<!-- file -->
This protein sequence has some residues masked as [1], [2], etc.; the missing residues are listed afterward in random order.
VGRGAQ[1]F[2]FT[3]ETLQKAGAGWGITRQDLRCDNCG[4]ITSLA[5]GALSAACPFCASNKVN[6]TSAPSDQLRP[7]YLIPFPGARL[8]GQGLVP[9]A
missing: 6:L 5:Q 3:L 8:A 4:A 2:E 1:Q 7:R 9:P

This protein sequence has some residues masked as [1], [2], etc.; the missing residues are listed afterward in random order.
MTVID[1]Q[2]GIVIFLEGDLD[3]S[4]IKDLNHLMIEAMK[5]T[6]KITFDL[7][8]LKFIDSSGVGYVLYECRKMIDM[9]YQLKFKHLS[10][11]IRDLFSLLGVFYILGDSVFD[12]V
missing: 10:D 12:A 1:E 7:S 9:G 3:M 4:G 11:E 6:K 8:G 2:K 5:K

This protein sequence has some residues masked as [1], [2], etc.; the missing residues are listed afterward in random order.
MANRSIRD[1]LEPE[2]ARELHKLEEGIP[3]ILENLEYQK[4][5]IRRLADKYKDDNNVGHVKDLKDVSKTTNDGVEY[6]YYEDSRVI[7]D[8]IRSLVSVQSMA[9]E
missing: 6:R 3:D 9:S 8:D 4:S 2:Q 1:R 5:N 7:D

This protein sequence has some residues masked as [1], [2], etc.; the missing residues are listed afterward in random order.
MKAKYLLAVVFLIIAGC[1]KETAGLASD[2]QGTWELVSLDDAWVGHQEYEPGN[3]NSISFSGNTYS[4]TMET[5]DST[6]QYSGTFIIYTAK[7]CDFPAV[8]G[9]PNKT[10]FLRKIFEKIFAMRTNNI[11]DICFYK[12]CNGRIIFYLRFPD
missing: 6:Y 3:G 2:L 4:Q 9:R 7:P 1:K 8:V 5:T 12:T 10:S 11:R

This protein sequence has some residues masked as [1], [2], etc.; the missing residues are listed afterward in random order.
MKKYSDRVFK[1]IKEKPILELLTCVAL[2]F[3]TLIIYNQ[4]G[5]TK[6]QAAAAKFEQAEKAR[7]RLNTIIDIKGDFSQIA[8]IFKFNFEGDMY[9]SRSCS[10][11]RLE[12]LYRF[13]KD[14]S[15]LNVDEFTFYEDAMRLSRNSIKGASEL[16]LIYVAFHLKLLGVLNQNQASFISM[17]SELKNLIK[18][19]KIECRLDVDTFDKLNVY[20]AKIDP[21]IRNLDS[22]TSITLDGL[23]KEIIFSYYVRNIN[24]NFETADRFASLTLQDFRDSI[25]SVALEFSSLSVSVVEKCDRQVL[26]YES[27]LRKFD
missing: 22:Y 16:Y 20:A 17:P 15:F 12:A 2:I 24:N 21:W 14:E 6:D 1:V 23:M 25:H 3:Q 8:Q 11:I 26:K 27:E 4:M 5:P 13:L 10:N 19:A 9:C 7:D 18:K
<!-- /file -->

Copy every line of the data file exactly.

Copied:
This protein sequence has some residues masked as [1], [2], etc.; the missing residues are listed afterward in random order.
VGRGAQ[1]F[2]FT[3]ETLQKAGAGWGITRQDLRCDNCG[4]ITSLA[5]GALSAACPFCASNKVN[6]TSAPSDQLRP[7]YLIPFPGARL[8]GQGLVP[9]A
missing: 6:L 5:Q 3:L 8:A 4:A 2:E 1:Q 7:R 9:P

This protein sequence has some residues masked as [1], [2], etc.; the missing residues are listed afterward in random order.
MTVID[1]Q[2]GIVIFLEGDLD[3]S[4]IKDLNHLMIEAMK[5]T[6]KITFDL[7][8]LKFIDSSGVGYVLYECRKMIDM[9]YQLKFKHLS[10][11]IRDLFSLLGVFYILGDSVFD[12]V
missing: 10:D 12:A 1:E 7:S 9:G 3:M 4:G 11:E 6:K 8:G 2:K 5:K

This protein sequence has some residues masked as [1], [2], etc.; the missing residues are listed afterward in random order.
MANRSIRD[1]LEPE[2]ARELHKLEEGIP[3]ILENLEYQK[4][5]IRRLADKYKDDNNVGHVKDLKDVSKTTNDGVEY[6]YYEDSRVI[7]D[8]IRSLVSVQSMA[9]E
missing: 6:R 3:D 9:S 8:D 4:S 2:Q 1:R 5:N 7:D

This protein sequence has some residues masked as [1], [2], etc.; the missing residues are listed afterward in random order.
MKAKYLLAVVFLIIAGC[1]KETAGLASD[2]QGTWELVSLDDAWVGHQEYEPGN[3]NSISFSGNTYS[4]TMET[5]DST[6]QYSGTFIIYTAK[7]CDFPAV[8]G[9]PNKT[10]FLRKIFEKIFAMRTNNI[11]DICFYK[12]CNGRIIFYLRFPD
missing: 6:Y 3:G 2:L 4:Q 9:R 7:P 1:K 8:V 5:T 12:T 10:S 11:R

This protein sequence has some residues masked as [1], [2], etc.; the missing residues are listed afterward in random order.
MKKYSDRVFK[1]IKEKPILELLTCVAL[2]F[3]TLIIYNQ[4]G[5]TK[6]QAAAAKFEQAEKAR[7]RLNTIIDIKGDFSQIA[8]IFKFNFEGDMY[9]SRSCS[10][11]RLE[12]LYRF[13]KD[14]S[15]LNVDEFTFYEDAMRLSRNSIKGASEL[16]LIYVAFHLKLLGVLNQNQASFISM[17]SELKNLIK[18][19]KIECRLDVDTFDKLNVY[20]AKIDP[21]IRNLDS[22]TSITLDGL[23]KEIIFSYYVRNIN[24]NFETADRFASLTLQDFRDSI[25]SVALEFSSLSVSVVEKCDRQVL[26]YES[27]LRKFD
missing: 22:Y 16:Y 20:A 17:P 15:F 12:A 2:I 24:N 21:W 14:E 6:D 1:V 23:M 25:H 3:Q 8:Q 11:I 26:K 27:E 4:M 5:P 13:L 10:N 19:A 9:C 7:D 18:K